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Popular ‘airplane headphones’ make a comeback: are they good enough? | Tech

The noise cancellation of previous Bose headphones was so good that almost every plane was packed with copies of the brand. Can the new variant compete with the increasingly better competition?




Read the full version of this review on Tweakers.

Bose has been very successful for years with its noise-canceling headphones. You can’t board a plane without seeing someone with a QuietComfort. However, that picture is changing. Not just because we fly less, but rather because other players have entered the same market. Sony in particular has become a major player, but other manufacturers now have noise-canceling headphones in the same price segment.

Bose tried to beat the competition with the more expensive Noise Canceling Headphones 700, but they weren’t quite as successful as the QuietComforts. That is why there is now the successor to the QC35II: the QuietComfort 45. We compared it with its competitor from Sony, but also with the AirPods Max from Apple.

Light and smooth

In terms of build quality, the QuietComfort 45 is about the same as its predecessor: again mainly plastic is used, with some metal parts at important points such as the bracket and the hinges. It makes it light and supple, yet very sturdy. The ear pads are made of the same synthetic leather and have the same thickness as before.

There are some subtle differences between the QC45 and its predecessor. The buttons on the outside of the two ear cups are almost the same, but slightly more rounded. It looks a bit nicer, but the old keys were a bit easier to operate by touch.


Same, somewhat dull audio quality

The drivers are unchanged, so the new QuietComfort sounds almost the same as its older brother. A small disappointment, because although the previous one sounded pretty good for its time, there are now better sounding alternatives on the market.

Listening to the QC45, we can only conclude that the model falls short, especially in the low. Especially the really deep basses lack power. At the same time, the highs lack some clarity and definition. It makes the QC45 sound a bit dull and even a bit shrill.

It is nice that the battery of the QC45 lasts for a long time: more than 23 hours if you have noise canceling on. That’s also longer than Sony’s WH-1000XM4 and AirPods Max.

Especially better noise canceling

The biggest advance is in noise canceling. The previous QuietComfort was leading at the time, but in recent years it turned out that Sony in particular scored better in that area. Bose is back on track with the QC45; the noise canceling can compete with that of the best competitors, including the WH-1000XM4 and AirPods Max.

Bose claims that the QC45 is better able to exclude sounds in the middle and high regiment and we can confirm that. In everyday practice, when used on the street, at home or at the office, you will notice the biggest difference there. Noise-cancelling headphones have traditionally been good at shutting out constant, low tones, but struggled with varying, higher-pitched sounds. It is precisely in this area that progress is noticeable with the QC45.

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Can’t be turned off

The noise canceling is not entirely without drawbacks, however. You cannot turn it off. With the previous one you can, but now you can only choose between Quiet and Aware. With the first option, noise canceling is fully enabled, the second means that the noise canceling remains on, but the headphones try to let in bystander voices.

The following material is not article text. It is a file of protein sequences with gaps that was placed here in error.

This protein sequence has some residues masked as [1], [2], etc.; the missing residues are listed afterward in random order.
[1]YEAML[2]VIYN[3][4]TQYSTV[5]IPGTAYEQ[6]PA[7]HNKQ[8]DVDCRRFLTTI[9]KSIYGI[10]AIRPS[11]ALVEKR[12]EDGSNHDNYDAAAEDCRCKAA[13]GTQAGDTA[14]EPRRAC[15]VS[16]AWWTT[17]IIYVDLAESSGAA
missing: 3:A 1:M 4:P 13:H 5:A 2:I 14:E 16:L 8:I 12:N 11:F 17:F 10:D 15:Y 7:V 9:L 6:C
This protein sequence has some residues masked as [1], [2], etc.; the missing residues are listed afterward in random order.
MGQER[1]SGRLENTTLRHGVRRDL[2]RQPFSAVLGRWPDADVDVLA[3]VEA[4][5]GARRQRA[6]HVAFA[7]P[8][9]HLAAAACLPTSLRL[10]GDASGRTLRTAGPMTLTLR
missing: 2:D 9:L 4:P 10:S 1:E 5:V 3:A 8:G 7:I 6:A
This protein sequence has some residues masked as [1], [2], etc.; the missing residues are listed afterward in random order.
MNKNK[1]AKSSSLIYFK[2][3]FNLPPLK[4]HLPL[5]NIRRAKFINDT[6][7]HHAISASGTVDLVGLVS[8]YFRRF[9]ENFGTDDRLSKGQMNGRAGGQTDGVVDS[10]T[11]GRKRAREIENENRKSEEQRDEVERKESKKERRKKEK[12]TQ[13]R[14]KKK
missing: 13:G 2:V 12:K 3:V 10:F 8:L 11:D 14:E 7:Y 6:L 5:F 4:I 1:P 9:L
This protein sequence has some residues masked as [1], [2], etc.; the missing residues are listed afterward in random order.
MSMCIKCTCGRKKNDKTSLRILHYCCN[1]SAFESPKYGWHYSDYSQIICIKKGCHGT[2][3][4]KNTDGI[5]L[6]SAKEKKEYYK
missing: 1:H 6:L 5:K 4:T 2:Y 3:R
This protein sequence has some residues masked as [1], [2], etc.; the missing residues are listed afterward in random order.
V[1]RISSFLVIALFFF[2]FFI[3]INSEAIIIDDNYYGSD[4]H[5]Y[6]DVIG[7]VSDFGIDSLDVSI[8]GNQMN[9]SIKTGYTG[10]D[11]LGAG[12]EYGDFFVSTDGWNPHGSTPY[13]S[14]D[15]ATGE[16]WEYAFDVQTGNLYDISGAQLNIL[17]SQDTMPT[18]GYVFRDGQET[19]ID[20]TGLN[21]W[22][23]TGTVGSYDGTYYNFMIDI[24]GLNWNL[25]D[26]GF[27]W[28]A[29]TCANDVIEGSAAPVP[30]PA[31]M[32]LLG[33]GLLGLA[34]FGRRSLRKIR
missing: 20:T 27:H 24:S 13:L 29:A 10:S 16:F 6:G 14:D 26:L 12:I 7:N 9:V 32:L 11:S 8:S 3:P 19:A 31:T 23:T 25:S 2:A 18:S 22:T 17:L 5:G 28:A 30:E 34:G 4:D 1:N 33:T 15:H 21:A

It’s a feature long-established in the competition, but new to the QuietComfort range. It works well on its own, but not as well as the AirPods Max. Aware is therefore a nice addition, but we would have preferred an option to switch off both noise canceling and Aware, if only to save the battery.

In addition, the noise canceling of the QC45 cannot be adjusted: noise canceling is always set to one hundred percent. So there is certainly no option to have the strength automatically determined based on the amount of sound in the environment, as is possible with Sony.

Missing a lot in app

There is a lot missing from the accompanying app. For example, it has no equalizer, which means that you cannot change the sound of the headphones via the app. That is quite strange, because that is possible with the Bose NC700 and you can also set the amount of noise canceling there.

The QC45 also has no support for the assistants of Google and the like. You can use your phone’s built-in assistant by long-pressing the pause button, but there’s no built-in assistant that runs continuously in the background.

The only extra option that the app does offer is that you can set how much of your own voice you hear when you call in four steps.

Conclusion

The Bose QuietComfort 45 are decent headphones that are light and comfortable. It is unsurpassed in that area, especially on longer sessions. The sound is a bit flat, but lends itself to almost any kind of music and those same long sessions. In addition, the noise canceling is among the best that is currently available.

At the same time, it is also difficult to be positive about the QC45. It lacks quite a few options that the competition does have. The app is sparse, it supports few codecs, the noise canceling cannot be adjusted, it has no touch or other sensors and Multipoint does not work flawlessly.

It is mainly the price that plays tricks on the QuietComfort 45. If you don’t have headphones with noise canceling yet and you regularly make long flights, the QC45 is still a good choice.


Popular ‘airplane headphones’ make a comeback: are they good enough? | Tech
Source link Popular ‘airplane headphones’ make a comeback: are they good enough? | Tech

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